U.S. health officials presented a united front on Sunday morning, dismissing suggestions that the Ebola virus, now running rampant in three West African nations, could gain a foothold in the United States, just a week after a man visiting from Liberia developed the disease in Dallas.
The man, Liberian national Thomas Duncan, flew to the United States from Liberia, where several days before he had helped care for a woman sick with Ebola. As of Sunday morning, Duncan’s condition had worsened and he was listed as being in “critical” condition in a Dallas area hospital.
“We are going to stop the outbreak in its tracks,” said Dr. Thomas Frieden, director of the Centers for Disease Control in an appearance on CNN. He said that the CDC and health officials in Texas have identified all Duncan’s contacts since he arrived in the U.S. and became symptomatic.
“That’s how we break the chain of transmission,’ he said. “Every one will be monitored every day for fever…If they develop fever they will be isolated.”
Not everyone is so sanguine about stopping an outbreak. At a press conference today, Sen Charles Schumer (D-NY) said he wanted passengers coming in from West Africa to receive special screening, including having their temperatures taken. That’s the protocol that China used during the outbreak of SARS in Hong Kong 2002 and 2003.
Schumer also wants Homeland Security to establish a temporary database of people who have traveled to West Africa (or any other area where there’s been an Ebola outbreak). That list would be given to hospitals and given special scrutiny in the event one of those people was admitted.
Frieden acknowledged that there had been a series of failures when Duncan first began to show symptoms of the disease, the most significant being that he was sent home from the hospital with antibiotics despite informing a nurse that he had recently been in Liberia.
“This missed diagnosis is concerning,” Frieden said, calling it a “teachable moment” for the U.S. healthcare community.
There was also considerable worry about the fact that potentially contaminated materials, such as bed sheets and other items with which Duncan had close contact, were left in the apartment with the members of the family who had been hosting him.
Frieden said the delay was due to “a glitch in the government system to approve a waste removal company to do that,” adding, “That’s been resolved.”
The CDC is stepping up its outreach to healthcare professionals, said Dr. William Frohna, chair of the emergency department Medstar Washington Hospital Center, a major medical center in Washington, DC.Frohna said his staff is in contact with the CDC multiple times per day, and that it has taken steps to prevent an Ebola case from escaping diagnosis or being transmitted further.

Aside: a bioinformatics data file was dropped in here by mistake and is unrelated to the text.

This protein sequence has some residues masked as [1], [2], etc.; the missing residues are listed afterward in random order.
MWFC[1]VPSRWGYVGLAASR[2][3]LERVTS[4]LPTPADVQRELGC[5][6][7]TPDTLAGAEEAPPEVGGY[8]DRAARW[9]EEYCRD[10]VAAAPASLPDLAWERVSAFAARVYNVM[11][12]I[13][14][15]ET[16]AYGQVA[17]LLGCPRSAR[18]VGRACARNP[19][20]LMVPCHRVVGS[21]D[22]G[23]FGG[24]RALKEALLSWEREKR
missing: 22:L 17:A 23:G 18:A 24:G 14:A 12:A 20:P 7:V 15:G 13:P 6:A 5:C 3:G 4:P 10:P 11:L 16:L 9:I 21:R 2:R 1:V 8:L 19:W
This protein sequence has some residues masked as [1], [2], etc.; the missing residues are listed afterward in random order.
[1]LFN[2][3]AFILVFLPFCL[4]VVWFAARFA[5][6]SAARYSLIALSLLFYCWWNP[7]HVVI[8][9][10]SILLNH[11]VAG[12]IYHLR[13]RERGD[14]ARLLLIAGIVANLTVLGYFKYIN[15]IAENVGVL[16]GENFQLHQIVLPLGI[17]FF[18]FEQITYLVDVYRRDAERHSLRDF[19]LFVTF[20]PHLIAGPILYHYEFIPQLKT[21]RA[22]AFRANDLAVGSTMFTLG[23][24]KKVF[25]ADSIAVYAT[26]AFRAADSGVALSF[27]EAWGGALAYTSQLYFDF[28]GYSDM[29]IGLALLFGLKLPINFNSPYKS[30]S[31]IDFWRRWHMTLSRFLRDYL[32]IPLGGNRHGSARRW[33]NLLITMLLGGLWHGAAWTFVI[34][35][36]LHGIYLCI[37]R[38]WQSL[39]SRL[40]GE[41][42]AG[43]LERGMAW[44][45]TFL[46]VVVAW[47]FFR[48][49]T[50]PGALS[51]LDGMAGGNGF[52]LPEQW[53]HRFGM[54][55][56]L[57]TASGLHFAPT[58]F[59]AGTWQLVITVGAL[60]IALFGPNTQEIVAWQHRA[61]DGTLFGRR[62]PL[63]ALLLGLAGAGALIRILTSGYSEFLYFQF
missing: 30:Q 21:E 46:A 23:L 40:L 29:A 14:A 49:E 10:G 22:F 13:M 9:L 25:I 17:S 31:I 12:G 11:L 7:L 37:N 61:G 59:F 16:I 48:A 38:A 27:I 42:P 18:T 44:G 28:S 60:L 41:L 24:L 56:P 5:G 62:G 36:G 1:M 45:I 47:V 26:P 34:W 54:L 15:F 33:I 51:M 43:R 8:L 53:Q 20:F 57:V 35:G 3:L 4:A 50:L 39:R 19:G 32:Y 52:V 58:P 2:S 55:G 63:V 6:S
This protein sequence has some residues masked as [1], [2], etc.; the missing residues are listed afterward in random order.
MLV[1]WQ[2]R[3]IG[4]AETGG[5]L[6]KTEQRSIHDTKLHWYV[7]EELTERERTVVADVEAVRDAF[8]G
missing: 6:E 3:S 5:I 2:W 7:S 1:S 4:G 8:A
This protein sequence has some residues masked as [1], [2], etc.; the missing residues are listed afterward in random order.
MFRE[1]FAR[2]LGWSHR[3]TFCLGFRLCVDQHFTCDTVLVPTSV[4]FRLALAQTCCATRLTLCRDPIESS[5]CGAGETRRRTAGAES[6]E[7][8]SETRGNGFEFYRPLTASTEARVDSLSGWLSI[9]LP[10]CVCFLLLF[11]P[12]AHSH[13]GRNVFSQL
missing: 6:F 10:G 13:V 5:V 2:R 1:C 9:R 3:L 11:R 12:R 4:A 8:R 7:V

People entering the emergency room with a fever or a cough are immediately asked to don a surgical mask. Anyone with those symptoms who had traveled to Africa or been in contact with a potential Ebola patient “is immediately escorted to an isolation room.”
Frohna warned that the public should expect more and more reports of patients being under investigation for Ebola. That does not necessarily mean the disease is spreading, but that health officials “are casting a wider net” when it comes to identifying potential patients.
Indeed, two potential cases were admitted to DC area hospitals on Friday, only to be declared free from the disease over the weekend.
Health officials also continued to push back against calls to block international air travel between affected countries and the rest of the world.
“Experience is that when you close off a country you create such stress and fear that you amplify the problem,” said Dr. Anthony Fauci, director of the National Institute of Allergy and Infectious Diseases, in an appearance on Fox News Sunday.
By keeping travelers within the existing travel infrastructure, it allows them to be monitored as they leave affected countries, so that symptomatic individuals can be identified and prevented from boarding a plane.
“The crux of preventing an outbreak in Dallas or everyone else what CDC is doing,” said Fauci, adding that the existing public health system in the U.S. is more than adequate to address Ebola. “West Africa is not the United States. It could be we’ll see another case. But we won’t have an outbreak.”
Asked whether concerns about immigrants coming over the porous Southern U.S. border with Ebola, Fauci was dismissive, calling the idea “far-fetched.” He also said that worries about Ebola mutating into a form that is transmissible through the air are baseless.
A virus mutating in a way that completely changes its method of transmission he said, is “extremely rare if not unprecedented.”
Dr. Frieden, who appeared on multiple talk shows Sunday morning, stressed the importance of fighting Ebola on the ground in Africa, saying that right now, its unchecked spread there is the greatest danger faced by the rest of the world.
He admitted that the initial response of the international public health community had been slow, but said, “We’ve never seen an Ebola epidemic before in the world.”
“In Africa, it’s going to be a long, hard fight,” he said, adding that the effort now under way to set up diagnostic and treatment facilities in the affected countries of Liberia, Sierra Leone, and Guinea, is absolutely essential.
“We need to make sure that we have these available in these countries…if we don’t do that we are all going to be at higher risk,” he said.
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